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On the corner of Diependaalselaan and Loosdrechtseweg is the Bethlehemkerk, a typical example of church building from the reconstruction period. The church was inaugurated in 1963. The design was by the Baarn architect David Zuiderhoek (1911-1993). In 2015, the inside of the building was thoroughly renovated and it was given a beautiful Quiet Room. The building houses a Leeflang organ from 1971. The church, a municipal monument, is now a PKN (Protestant Church Netherlands) church.
In the post-war period Hilversum expanded further south. In order to be able to serve the faithful new residents in their own neighborhood, many new church buildings of all denominations were built during this period (many of which have already been demolished). The Dutch Reformed congregation had a church building designed by architect David Zuiderhoek. The pastor of the church, Reverend Onstein, who was a friend of the architect, was very closely involved in the construction. The new church building on Loosdrechtseweg was put into use in 1963. The church was given the name Bethlehemkerk.
The design included not only a church building but also a sexton’s house, youth center, bicycle shed and bell tower. The church building, situated along the Diependaalselaan, is dominated by the large church hall, a high, elongated and hexagonal building part built from brick. A low and flat building part protrudes on both sides. On the east side there were originally a catechism room, vestry room, a large hall and several service rooms.
The cubist sexton’s house was placed on the northeast side of the building, along Melis Stokelaan. This building has two floors, with the living areas above and the youth center on the ground floor. At the rear of the house was a bicycle shed with the tall clock tower next to it.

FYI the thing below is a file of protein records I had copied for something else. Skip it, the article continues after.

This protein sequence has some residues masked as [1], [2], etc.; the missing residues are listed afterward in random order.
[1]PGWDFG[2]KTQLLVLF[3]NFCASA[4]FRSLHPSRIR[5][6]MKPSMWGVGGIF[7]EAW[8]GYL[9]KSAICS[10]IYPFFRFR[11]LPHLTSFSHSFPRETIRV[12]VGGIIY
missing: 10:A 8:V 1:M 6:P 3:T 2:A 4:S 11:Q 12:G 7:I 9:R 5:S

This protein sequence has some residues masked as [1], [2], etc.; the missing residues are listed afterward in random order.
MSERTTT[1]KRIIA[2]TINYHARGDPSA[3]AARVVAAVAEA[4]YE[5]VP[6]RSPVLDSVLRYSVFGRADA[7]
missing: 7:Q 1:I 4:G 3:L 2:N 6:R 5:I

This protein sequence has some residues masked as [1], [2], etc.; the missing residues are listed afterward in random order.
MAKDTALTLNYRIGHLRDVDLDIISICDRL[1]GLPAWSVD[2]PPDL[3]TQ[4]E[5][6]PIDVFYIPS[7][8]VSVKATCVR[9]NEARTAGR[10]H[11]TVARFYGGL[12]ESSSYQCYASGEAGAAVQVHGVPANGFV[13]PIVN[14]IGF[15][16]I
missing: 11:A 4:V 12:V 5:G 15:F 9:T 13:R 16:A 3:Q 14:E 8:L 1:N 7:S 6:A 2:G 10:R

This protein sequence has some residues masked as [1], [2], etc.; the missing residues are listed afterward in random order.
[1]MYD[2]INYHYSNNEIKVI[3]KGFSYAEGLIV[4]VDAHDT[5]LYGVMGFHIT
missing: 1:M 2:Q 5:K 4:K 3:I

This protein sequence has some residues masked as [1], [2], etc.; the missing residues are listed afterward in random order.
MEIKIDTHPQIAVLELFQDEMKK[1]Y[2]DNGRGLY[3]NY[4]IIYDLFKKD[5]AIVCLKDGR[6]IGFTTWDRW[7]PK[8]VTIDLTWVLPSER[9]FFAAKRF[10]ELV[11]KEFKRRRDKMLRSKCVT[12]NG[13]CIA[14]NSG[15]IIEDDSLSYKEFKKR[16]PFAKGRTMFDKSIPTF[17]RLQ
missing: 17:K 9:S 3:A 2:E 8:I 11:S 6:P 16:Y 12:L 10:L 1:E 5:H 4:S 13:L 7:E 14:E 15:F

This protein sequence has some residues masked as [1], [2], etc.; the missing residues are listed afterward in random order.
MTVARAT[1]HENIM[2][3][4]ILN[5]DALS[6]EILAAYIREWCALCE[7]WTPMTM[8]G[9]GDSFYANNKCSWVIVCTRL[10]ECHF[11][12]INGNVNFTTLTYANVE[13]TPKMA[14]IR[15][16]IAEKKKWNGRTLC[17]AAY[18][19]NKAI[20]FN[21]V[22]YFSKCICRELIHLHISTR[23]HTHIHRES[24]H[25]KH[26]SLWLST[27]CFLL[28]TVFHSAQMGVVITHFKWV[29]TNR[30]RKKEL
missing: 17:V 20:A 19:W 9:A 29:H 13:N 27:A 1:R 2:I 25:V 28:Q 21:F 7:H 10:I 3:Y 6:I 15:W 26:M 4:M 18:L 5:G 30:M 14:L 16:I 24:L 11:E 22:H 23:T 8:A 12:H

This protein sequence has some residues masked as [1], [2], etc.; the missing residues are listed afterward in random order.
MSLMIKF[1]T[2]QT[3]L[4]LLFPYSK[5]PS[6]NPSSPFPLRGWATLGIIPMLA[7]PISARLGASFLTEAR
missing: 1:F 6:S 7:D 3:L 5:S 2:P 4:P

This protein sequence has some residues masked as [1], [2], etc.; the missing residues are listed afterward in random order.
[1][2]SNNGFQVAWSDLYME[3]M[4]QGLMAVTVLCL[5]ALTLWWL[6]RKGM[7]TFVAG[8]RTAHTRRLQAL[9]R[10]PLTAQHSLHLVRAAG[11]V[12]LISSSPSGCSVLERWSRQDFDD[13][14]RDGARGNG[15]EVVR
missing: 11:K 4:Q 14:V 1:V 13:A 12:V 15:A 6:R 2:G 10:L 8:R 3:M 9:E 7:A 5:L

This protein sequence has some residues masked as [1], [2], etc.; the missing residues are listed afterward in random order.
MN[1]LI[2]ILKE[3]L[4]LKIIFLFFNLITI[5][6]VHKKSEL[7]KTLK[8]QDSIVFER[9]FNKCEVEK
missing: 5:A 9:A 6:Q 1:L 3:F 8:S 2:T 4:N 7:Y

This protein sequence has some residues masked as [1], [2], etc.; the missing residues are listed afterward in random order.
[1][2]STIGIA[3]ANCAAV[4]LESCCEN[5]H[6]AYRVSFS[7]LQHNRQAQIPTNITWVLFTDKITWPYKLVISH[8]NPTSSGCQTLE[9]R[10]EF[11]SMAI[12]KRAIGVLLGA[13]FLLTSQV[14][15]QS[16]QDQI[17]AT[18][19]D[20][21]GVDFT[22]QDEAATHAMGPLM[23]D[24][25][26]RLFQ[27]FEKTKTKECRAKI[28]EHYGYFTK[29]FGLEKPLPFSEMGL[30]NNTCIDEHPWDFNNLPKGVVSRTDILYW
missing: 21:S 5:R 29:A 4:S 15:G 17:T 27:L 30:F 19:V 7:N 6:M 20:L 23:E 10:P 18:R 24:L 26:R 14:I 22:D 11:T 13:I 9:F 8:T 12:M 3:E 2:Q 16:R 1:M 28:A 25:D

In 1983 an extension was made of the bicycle shed to accommodate a meeting and catechization room. All building parts, including the tower, were thus connected to each other.
The Bethlehem Church has the characteristics characteristic of the construction period of the later, ‘tight’ phase of the Reconstruction period. Also characteristic of this period was that the tower became separate from the other buildings. Although it is a complex design, the whole looks like a unit. The architect provided the building with striking concrete slats in various places. High in the gables of the church hall he placed small groups of windows, which return as a pattern in the tower as reverberation holes. The windows are fitted with colored glass in decorative concrete frames.
After completing his architectural training in Amsterdam, David Zuiderhoek worked at various architectural firms. At Jantzen in Amsterdam, who specialized in the construction of churches, he worked as an architectural draftsman and foreman. From 1945 to 1956 he was city architect of Amersfoort, where he designed several churches in addition to residential areas. Zuiderhoek was an officer in the Order of Orange-Nassau.
Loosdrechtseweg 263, Hilversum